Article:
Think of this as adding a small amount of a chopped up spicy pepper to a plate of curry. Too much, and you’ll burn your mouth. Too little, and the dish is boring. Music, just like life, is all about finding balance. This method, in combination with proper reverberation of your drums, will often fix 50% of issues involving weak sounding drums.
Now, it’s clear that giving you an entire seminar on parallel compression in the bounds of one small article would be next to impossible. However, we’re delighted to let you know that this is a concept we cover in-depth in both our Toolroom Academy Production Certificate Program.
Generally speaking, all drums aside from your kick have no business carrying frequencies below 100HZ. The problem here is not that your snare is going to clash with your kick drum. The issue is more along the lines that the cumulative effects of small amounts of sub-frequencies in each percussion sample will add up.
This results in a muddy mix that is the opposite of robust. As a general rule, apply a low pass filter to each drum sound, cutting below 100HZ. In fact, you can often go much higher than this, but 100HZ is the starting point. Doing so will free up valuable space in your drum mix that you cannot afford to let go to waste.
In terms of the stereo spread of your drums (or the perceived unique locations of your drums in the mix), you can generally always put your kick, clap, snare, and bassline can always be put in mono using Ableton’s Utility Plugin. Hats, crashes, and various percussive bits, however, will generally benefit from some amount of panning.
And of course, however, no amount of processing is going to cover-up poorly chosen sounds.
If there is anything that we want you to take away from our online content, articles, and courses, it is that sound choice is the most essential aspect of writing quality Electronic music. Time and time again, we watch producers try to polish up poorly chosen samples with endless racks of VSTs. While it may look cool to have 9 different plugins on every channel, in reality, it’s hugely unnecessary.
Don’t do be that guy/girl. Seriously, don’t!
The trick here is to choose samples that don’t need endless amounts of saturation, compression, EQ, and reverb. Instead, you’re far better off merely selecting kicks, snares, claps, and hats that all work well together from the get-go.
Obviously, you aren’t going to want to use a Hip Hop sample pack when looking for Tech House kick drums. But, the issue goes deeper than this. You’d be amazed at how often producers will try to slap a subby kick over the top of a pulsating Tech House bassline.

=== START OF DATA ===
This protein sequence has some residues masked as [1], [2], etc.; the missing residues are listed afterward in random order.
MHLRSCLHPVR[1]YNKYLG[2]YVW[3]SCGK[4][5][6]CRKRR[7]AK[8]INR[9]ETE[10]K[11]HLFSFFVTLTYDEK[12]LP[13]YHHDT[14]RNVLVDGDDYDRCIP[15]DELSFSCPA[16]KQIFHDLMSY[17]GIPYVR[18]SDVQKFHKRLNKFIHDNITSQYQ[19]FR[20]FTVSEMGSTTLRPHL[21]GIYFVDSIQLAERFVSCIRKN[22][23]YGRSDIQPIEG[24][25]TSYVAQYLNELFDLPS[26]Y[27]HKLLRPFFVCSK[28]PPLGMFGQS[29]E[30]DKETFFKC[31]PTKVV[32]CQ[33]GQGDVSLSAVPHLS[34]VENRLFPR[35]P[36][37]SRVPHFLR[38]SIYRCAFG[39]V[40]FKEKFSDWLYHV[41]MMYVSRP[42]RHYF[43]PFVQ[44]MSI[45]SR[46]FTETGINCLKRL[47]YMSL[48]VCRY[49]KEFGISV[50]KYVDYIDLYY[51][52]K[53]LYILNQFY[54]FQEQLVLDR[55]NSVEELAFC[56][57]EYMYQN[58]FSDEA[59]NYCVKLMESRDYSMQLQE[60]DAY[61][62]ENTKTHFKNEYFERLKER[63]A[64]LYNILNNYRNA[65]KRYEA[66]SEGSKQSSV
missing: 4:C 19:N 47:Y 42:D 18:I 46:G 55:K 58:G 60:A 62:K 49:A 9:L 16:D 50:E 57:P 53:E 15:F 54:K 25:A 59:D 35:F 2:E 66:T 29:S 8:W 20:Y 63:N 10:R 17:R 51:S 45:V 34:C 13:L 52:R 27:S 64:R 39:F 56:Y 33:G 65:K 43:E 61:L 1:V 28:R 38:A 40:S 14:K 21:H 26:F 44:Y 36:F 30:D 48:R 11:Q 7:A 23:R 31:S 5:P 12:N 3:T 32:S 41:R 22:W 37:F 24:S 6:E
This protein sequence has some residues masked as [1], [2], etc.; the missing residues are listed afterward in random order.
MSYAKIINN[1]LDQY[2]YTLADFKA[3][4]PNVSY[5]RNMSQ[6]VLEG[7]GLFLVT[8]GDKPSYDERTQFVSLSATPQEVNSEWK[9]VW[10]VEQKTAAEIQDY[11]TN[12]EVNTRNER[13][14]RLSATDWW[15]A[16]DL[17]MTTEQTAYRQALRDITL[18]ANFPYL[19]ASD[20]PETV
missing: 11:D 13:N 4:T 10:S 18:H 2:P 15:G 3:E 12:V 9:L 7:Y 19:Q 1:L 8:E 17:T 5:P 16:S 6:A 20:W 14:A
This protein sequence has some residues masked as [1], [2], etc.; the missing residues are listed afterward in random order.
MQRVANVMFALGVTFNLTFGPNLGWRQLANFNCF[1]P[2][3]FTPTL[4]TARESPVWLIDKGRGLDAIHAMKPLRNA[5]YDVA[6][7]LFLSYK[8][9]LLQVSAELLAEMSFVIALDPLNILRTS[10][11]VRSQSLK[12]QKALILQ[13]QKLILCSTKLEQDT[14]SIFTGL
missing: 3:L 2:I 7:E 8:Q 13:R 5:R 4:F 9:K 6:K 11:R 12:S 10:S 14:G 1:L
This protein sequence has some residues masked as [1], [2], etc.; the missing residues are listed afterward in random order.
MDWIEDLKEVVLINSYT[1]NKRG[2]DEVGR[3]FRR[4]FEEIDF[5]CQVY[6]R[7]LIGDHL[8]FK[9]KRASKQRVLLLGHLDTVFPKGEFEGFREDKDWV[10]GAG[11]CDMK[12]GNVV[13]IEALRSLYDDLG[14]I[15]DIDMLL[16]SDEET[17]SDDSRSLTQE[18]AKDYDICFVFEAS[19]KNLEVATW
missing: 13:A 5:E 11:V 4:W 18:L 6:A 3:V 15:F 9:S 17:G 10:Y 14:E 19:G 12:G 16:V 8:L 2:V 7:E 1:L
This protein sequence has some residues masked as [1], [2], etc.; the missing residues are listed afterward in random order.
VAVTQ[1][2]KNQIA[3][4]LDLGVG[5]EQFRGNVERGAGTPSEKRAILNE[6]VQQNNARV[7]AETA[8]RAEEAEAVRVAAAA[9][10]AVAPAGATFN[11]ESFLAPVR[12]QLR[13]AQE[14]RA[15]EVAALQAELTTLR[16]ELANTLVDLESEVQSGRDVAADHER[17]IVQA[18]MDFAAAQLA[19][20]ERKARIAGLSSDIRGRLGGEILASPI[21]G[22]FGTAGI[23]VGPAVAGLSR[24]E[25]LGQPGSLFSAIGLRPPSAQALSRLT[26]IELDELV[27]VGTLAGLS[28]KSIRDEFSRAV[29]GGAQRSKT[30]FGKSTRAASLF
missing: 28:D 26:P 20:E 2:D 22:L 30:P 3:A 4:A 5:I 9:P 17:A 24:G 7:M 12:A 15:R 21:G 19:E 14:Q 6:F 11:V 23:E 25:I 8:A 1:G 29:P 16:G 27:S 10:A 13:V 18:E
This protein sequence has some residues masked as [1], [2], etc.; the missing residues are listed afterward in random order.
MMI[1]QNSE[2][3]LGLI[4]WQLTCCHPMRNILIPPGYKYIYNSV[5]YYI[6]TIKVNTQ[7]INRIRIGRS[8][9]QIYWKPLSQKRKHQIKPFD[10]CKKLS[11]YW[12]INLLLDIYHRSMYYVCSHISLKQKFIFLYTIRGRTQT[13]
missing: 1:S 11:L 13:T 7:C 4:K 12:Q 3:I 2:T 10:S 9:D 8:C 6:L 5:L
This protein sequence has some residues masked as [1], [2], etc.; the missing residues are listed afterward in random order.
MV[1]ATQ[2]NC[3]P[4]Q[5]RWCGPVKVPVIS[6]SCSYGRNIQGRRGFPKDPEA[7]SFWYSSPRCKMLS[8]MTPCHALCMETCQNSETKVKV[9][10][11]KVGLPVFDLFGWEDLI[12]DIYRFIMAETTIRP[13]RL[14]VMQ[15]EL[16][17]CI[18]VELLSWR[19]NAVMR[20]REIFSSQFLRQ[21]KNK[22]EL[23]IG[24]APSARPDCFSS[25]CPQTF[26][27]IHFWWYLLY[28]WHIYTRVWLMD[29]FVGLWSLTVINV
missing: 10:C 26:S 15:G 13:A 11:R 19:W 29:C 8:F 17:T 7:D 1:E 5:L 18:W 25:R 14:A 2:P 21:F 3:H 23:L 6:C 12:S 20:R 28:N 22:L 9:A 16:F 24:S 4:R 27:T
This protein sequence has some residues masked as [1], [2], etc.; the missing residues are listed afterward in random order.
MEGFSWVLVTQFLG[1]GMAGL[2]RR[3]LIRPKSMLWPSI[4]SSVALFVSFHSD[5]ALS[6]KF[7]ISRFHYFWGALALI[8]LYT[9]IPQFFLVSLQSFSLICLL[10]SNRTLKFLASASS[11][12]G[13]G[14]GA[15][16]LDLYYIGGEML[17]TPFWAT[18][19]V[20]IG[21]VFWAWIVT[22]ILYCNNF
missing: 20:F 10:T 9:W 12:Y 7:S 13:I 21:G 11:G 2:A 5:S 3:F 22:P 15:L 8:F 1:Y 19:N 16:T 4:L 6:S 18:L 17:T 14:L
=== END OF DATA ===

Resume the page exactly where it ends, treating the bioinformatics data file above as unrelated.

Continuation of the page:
Any producer worth their salt knows that when making Electronic music, you’re either allowing your kick or your bass to carry the majority of the track’s low-end weight. Pro-tip: Ironically enough, you’ll often find that drum samples and other sounds used in DnB production are occasionally useful when making House music. They’re all from the 909, after all!
It’s instances like this that sound choice comes into play. On top of this, there’s a certain mystique about two samples that work well together that can’t be explained. Even when looking at this from the perspective of frequencies and sonics, some samples just don’t sound that great with one another.
Fortunately for you, Toolroom Academy has set out to bring you yet another high-octane sample pack designed to supercharge your productions with a unique, underground edge.
With over 469 loops and single hits to choose from, Raw Drums has something to offer every producer. No matter if you’re making House, Techno, Tech House, or even Trance and Electro, Raw Drums is yet another must-have sample pack. Raw Drums is not your ordinary sample collection. Each sound has been expertly crafted here at Toolroom HQ with just the right amount of processing. In doing so, this pack will inject warmth and grit into your records, the likes of which you’ve never seen before in a commercially available sample pack.
From dusty, warehouse inspired top loops to sharp snare drums designed to penetrate your mix and assault sound systems worldwide, this is yet another pack we’re proud to call our own.